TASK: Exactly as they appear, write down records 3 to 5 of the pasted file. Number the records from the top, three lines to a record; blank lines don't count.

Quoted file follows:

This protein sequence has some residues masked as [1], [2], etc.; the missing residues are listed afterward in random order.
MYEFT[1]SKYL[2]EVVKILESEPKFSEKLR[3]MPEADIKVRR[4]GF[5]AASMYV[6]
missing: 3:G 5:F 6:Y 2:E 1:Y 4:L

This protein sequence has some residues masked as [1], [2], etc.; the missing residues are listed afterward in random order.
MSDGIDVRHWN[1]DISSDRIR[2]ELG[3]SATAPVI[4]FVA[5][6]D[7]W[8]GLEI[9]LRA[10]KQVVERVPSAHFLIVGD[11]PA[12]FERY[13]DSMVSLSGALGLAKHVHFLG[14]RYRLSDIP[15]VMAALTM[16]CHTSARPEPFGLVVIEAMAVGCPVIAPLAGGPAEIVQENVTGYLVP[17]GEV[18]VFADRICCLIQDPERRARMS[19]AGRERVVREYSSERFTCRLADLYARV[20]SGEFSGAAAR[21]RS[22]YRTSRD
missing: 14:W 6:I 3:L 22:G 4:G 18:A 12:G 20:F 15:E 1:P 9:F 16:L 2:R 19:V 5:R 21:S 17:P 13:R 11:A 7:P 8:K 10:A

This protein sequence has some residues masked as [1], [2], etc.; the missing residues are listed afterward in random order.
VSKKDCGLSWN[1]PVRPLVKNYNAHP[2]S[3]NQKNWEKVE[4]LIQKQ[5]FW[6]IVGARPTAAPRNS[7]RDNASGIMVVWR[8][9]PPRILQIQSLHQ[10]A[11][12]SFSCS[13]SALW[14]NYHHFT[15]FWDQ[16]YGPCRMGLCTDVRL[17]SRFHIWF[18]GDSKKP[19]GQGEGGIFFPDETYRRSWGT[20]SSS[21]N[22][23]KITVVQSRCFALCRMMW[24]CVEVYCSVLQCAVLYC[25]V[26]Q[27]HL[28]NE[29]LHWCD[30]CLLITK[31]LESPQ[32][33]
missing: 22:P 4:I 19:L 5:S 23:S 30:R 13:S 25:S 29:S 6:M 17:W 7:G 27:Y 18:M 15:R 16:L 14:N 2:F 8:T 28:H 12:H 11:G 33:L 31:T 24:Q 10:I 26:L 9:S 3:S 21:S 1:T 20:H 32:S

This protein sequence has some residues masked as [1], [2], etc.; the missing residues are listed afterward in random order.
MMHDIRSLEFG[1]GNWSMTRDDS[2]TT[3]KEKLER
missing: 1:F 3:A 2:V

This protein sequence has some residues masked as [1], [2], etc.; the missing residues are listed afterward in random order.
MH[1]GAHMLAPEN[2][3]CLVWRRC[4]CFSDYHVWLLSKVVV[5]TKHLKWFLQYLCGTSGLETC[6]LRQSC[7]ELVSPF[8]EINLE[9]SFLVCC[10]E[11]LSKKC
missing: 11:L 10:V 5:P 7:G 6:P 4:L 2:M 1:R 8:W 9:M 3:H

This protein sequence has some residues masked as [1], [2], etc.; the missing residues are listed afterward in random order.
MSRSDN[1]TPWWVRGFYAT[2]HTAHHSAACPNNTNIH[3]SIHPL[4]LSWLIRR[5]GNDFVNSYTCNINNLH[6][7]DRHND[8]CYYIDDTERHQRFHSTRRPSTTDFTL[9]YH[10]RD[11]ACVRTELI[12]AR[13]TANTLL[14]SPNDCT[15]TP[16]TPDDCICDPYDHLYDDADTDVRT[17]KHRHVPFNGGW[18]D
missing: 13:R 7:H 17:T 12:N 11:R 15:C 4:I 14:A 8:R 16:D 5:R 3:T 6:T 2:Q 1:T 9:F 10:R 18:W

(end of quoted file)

This protein sequence has some residues masked as [1], [2], etc.; the missing residues are listed afterward in random order.
VSKKDCGLSWN[1]PVRPLVKNYNAHP[2]S[3]NQKNWEKVE[4]LIQKQ[5]FW[6]IVGARPTAAPRNS[7]RDNASGIMVVWR[8][9]PPRILQIQSLHQ[10]A[11][12]SFSCS[13]SALW[14]NYHHFT[15]FWDQ[16]YGPCRMGLCTDVRL[17]SRFHIWF[18]GDSKKP[19]GQGEGGIFFPDETYRRSWGT[20]SSS[21]N[22][23]KITVVQSRCFALCRMMW[24]CVEVYCSVLQCAVLYC[25]V[26]Q[27]HL[28]NE[29]LHWCD[30]CLLITK[31]LESPQ[32][33]
missing: 22:P 4:I 19:L 5:S 23:S 30:R 13:S 25:S 29:S 6:M 17:W 7:G 27:Y 18:M 15:R 16:L 14:N 2:F 8:T 28:H 12:H 11:G 33:L 31:T 24:Q 10:I 26:L 9:S 3:S 21:S 1:T 20:H 32:S

This protein sequence has some residues masked as [1], [2], etc.; the missing residues are listed afterward in random order.
MMHDIRSLEFG[1]GNWSMTRDDS[2]TT[3]KEKLER
missing: 1:F 3:A 2:V

This protein sequence has some residues masked as [1], [2], etc.; the missing residues are listed afterward in random order.
MH[1]GAHMLAPEN[2][3]CLVWRRC[4]CFSDYHVWLLSKVVV[5]TKHLKWFLQYLCGTSGLETC[6]LRQSC[7]ELVSPF[8]EINLE[9]SFLVCC[10]E[11]LSKKC
missing: 11:L 10:V 5:P 7:G 6:P 4:L 2:M 1:R 8:W 9:M 3:H